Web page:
Song Youzhou (宋有洲), the bus’s designer, estimates that it could replace up to 40 conventional buses, potentially saving 780 tonnes (860 short tons) of fuel and avoiding 2,390 t (2,640 short tons) of carbon emissions that those 40 buses would produce in a year. According to the 2010 proposal, it would cost about 500 million yuan (~US$74.5 million) to build the bus with a 40 km (25 mi) guideway. This is claimed to be at 10% of the cost of building an equivalent subway, and is estimated to reduce traffic congestion by 20–30%. The Chairman of the company has said that it would only take a year for one to be built.
At the 2016 unveiling of the Transit Explore Bus (TEB) scale model, Mr. Song claimed each bus will cost about 30 million renminbi, or about US$4.5 million, now estimated at one-sixteenth the price of a subway train. According to China’s Xinhua News Agency, the bus can carry 300 people.
Proposed and actual trials
The cities of Shijiazhuang, in Hebei Province, and Wuhu, in Anhui Province, had applied to obtain financing. A total of 185 km (115 mi) of track was set for construction in the Mentougou District of Beijing for late 2010. The trial run was cancelled due to doubts about the project.
At the time of the 2016 unveiling of the scale model, it was reported that a prototype would be deployed by mid-2016 in Qinhuangdao, a coastal city about 300 km (190 mi) east of Beijing. Song Youzhou, the designer of the bus, said in an interview that other four Chinese cities, Nanyang, Shenyang, Tianjin, and Zhoukou, have also signed contracts with his company for pilot projects involving the construction of hundreds of kilometres of tracks beginning in 2016.
The inaugural test of such a bus was carried out on a 300 m (980 ft) track in the city of Qinhuangdao, Hebei in August 2016, using the Transit Explore Bus 1 (TEB-1) model which was 22 m (72 ft) long, 7.8 m (25 ft 7 in) wide and 4.8 m (15 ft 9 in) high, with a capacity of 300 passengers.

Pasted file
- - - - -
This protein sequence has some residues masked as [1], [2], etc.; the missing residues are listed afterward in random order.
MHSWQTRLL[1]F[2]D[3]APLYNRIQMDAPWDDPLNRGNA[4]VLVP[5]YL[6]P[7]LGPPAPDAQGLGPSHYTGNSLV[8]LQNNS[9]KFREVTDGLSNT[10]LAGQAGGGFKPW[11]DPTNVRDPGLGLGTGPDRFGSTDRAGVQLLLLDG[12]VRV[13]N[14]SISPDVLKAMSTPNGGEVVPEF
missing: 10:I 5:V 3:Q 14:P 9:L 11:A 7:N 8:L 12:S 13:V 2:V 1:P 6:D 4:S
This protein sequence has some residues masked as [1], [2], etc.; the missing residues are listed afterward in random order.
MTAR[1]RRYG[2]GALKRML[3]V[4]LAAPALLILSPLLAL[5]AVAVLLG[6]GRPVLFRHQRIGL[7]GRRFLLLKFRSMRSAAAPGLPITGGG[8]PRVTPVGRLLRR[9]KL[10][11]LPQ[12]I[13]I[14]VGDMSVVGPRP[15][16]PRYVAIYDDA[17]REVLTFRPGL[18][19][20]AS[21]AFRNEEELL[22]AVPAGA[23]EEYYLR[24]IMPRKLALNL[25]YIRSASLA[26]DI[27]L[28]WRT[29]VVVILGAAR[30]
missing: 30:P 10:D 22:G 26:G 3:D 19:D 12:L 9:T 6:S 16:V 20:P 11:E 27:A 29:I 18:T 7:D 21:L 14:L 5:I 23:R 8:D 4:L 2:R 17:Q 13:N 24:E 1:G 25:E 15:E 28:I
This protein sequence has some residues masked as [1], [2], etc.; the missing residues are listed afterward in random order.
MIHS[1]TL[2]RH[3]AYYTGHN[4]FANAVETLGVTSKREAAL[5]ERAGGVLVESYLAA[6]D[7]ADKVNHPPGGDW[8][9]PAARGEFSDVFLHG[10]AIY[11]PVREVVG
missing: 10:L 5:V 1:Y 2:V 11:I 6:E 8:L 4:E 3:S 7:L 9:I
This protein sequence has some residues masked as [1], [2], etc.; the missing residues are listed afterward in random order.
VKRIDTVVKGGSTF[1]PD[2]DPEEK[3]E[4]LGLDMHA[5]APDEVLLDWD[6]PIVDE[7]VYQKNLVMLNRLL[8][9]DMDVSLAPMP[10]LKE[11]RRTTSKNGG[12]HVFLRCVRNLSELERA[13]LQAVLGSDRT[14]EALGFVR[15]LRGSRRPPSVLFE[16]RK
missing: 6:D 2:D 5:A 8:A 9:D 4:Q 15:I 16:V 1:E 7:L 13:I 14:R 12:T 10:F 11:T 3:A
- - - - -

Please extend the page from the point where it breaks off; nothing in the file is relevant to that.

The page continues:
On 9 December 2016, it was reported after the unveiling in August, investors withdrew, and the TEB "has been left in a rusted-out barn — in the middle of a major road".
Criticism and controversies
Critics of the project when the concept was unveiled in 2010 have questioned whether the hovering bus could interact safely with other vehicles, particularly when drivers manoeuvre to change lanes. Critics had also argued that the tracks would require relatively straight roads not found in many older urban areas, and that the overhead boarding stations that the bus needed would take up too much space.
According to Song Youzhou, the project’s chief engineer, guardrails would be constructed between the bus tracks and the car lanes that pass through the elevated bus to prevent traffic accidents. The rails would be able to absorb at least 70% of a collision’s impact to reduce damage to the bus and other vehicles. Lanes for the elevated bus would be limited to passenger vehicles no higher than 2.2 m (7 ft 3 in), and the buses are designed to meet zoning and bridge height regulations in each city. He also said that the buses were fully capable of turning corners, though the cars underneath must wait until the buses have passed before turning themselves.
In 2016 Mr. Song said to Chinese media that he had arranged to have Shanghai Jiao Tong University’s Institute of Automotive Engineering to assess the feasibility of the TEB design. However, the institute’s director denied that he had any involvement with Mr. Song. The institute’s vice director and two professors said in the same report that they had conducted a design analysis, but that it was a personal initiative. Based on their assessment, the professors said, the design was “basically feasible” but “not perfect.” Southwest Jiaotong University also denied the involvement of technical research and development. "It is true that two researchers from Laboratory of Traction Power had a feasibility meeting with the company", the deputy director of the lab Wang Kaiyun said, "but the comment on it was 'suspicious' (悬)."